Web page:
Performing a closed database backup:
1. define local variables (ORACLE_HOME, ORACLE_SID¸
2. connect to database
3. start spooling in log file
4. select start date
5. shutdown database
6. copy and pack all necessary files
7. startup database
8. select end date
9. stop spooling
10. send log file via e-mail to DBA
2.3 Logical backup
Logical backup provides Oracle Export and Import Utility. Export utility provides a
logical backup of database objects or an entire database. The import utility is used to
read a valid Export file for moving data into database.
For a Development Company I choose everyday logical backup in Full database
mode. This mode exports all objects, except those in SYS schema.
148 Miloš Sýkora
Fig. 3. Logical backup in Full database mode
Performing a logical backup:
1. define local variables (ORACLE_HOME, ORACLE_SID¸
2. create directory for actual month (if necessary)
3. backup in Full database mode
4. pack Export file
5. send log file via e-mail to DBA
2.4 E-mail notification
In previous sections I describe how to make backups. It is important to know for each
DBA what the result of these scripts was. The easiest way is send an e-mail with the
log file of screen output.
Sending mails from operating system depends on platform. Because of this, DBA
needs to implement the functionality of sending email directly from the Oracle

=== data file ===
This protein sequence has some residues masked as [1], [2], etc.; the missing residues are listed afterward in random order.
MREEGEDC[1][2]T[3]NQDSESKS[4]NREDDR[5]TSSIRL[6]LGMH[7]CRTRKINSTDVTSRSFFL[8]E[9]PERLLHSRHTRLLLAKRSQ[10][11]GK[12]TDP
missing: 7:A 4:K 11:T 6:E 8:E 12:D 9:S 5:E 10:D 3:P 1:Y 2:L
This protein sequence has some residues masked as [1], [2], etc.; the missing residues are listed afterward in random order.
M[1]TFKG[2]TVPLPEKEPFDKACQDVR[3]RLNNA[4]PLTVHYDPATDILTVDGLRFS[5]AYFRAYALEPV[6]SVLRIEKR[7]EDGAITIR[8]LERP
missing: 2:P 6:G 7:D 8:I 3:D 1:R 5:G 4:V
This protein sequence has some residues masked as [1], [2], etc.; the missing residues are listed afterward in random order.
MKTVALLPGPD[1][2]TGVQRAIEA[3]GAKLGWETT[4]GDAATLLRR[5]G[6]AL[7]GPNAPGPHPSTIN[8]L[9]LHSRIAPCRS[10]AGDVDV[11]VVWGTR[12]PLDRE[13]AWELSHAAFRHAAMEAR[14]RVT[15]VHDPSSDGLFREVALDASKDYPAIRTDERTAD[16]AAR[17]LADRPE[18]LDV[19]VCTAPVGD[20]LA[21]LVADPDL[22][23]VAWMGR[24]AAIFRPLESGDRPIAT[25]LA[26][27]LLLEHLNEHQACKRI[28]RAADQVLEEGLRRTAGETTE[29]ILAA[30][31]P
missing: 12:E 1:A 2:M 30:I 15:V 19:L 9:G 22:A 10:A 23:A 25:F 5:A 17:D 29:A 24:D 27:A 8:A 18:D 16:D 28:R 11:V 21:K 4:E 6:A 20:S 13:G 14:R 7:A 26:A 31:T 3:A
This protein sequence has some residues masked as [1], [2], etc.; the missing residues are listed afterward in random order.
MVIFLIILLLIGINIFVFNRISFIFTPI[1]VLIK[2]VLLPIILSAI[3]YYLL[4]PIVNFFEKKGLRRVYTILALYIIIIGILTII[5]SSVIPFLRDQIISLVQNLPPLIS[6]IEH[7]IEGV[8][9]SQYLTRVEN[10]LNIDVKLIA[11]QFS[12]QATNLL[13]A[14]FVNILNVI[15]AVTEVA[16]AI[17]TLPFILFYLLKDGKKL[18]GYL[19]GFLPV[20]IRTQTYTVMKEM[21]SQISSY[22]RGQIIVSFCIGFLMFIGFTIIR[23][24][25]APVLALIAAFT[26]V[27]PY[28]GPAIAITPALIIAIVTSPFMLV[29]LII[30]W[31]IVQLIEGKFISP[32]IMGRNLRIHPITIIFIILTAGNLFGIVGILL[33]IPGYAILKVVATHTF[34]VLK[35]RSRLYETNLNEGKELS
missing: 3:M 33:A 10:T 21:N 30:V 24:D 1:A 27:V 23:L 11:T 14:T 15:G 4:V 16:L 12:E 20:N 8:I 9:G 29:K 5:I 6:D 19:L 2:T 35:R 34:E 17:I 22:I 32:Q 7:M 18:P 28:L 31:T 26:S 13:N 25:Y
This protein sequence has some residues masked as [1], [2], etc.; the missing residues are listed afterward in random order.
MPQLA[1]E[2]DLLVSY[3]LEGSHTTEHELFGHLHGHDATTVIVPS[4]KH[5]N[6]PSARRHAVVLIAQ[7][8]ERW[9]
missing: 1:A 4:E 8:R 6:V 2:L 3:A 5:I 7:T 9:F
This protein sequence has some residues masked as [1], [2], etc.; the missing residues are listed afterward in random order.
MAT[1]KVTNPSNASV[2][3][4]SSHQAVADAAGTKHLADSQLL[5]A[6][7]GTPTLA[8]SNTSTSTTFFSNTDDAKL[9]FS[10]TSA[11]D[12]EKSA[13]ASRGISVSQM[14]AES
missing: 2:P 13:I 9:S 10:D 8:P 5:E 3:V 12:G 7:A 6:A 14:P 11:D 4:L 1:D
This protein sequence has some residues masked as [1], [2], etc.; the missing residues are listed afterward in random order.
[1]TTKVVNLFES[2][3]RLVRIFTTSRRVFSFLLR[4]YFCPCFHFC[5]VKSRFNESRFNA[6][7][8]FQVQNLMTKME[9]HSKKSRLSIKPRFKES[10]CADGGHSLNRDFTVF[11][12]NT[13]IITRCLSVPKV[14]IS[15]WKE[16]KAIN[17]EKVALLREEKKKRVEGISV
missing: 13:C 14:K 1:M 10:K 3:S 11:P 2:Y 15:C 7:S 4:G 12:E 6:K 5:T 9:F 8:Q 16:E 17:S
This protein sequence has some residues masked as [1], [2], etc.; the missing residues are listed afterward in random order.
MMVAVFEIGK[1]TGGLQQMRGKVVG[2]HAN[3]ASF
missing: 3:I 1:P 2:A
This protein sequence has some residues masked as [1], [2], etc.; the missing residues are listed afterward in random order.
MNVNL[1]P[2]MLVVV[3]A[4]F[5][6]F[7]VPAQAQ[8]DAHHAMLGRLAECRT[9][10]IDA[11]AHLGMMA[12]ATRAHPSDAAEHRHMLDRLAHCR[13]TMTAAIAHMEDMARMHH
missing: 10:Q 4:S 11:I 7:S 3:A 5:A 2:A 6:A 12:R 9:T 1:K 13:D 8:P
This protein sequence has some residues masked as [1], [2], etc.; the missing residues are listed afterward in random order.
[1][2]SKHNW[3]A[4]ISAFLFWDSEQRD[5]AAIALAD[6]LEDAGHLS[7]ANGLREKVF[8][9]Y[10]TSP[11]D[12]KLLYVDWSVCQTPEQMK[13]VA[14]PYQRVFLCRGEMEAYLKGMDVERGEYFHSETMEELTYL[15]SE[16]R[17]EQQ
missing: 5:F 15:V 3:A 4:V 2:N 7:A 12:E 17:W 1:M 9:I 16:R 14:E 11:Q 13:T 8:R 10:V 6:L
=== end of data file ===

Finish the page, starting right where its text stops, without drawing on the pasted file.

database. Oracle has an e-mail server option that allows programmer to send mail from
within his code. In the case, users can send e-mails to competent persons when a
critical parameter is altered, when a database has some issues (for DBAs), or when a
backup is over and so on.
For e-mails without attachment UTL_SMTP and UTL_TCP packages are
required. UTL_SMTP is designed for sending e-mail over Simple Mail Transfer
Protocol (SMTP). The UTL_TCP package provides TCP/IP client-side access
functionality in PL/SQL.
Automatic Backup in Oracle Database 149
In this case DBA need to attach log files. When DBA sends email using Java
Stored Procedures (JSP) and the Sun Microsystems JavaMail package, attachments can
also be sent.
Performing mail notification:
1. Create the mail user
2. Grant appropriate role privileges to the mail user
3. Grant java permissions
4. Create java source
The DBA have to ensure the complete path names of the files are noted and used
appropriately in backup. In a multiple database environment, care must be taken to
associate these files with the corresponding database through some naming convention,
since the names of the parameter files and password files are not recorded in the
Location of backup scripts depends on operating system platform. UNIX cron
jobs can be scheduled with the crontab command. Windows can schedule any
application using the Windows Scheduler.
The primary goal of these backup scripts is to relieve the DBA from backup routine.
Only what he has to do is check his e-mails, and makes appropriate action (copy
backup files to tape, etc).
1. Schwinn, U., Venkatachalam, V.: Oracle8: Database Administration, Vol 1,
2. DiIanmi, J., Raman, S., Robson, P.: Oracle8: Backup and Recovery Workshop, Vol
1 (October 1998)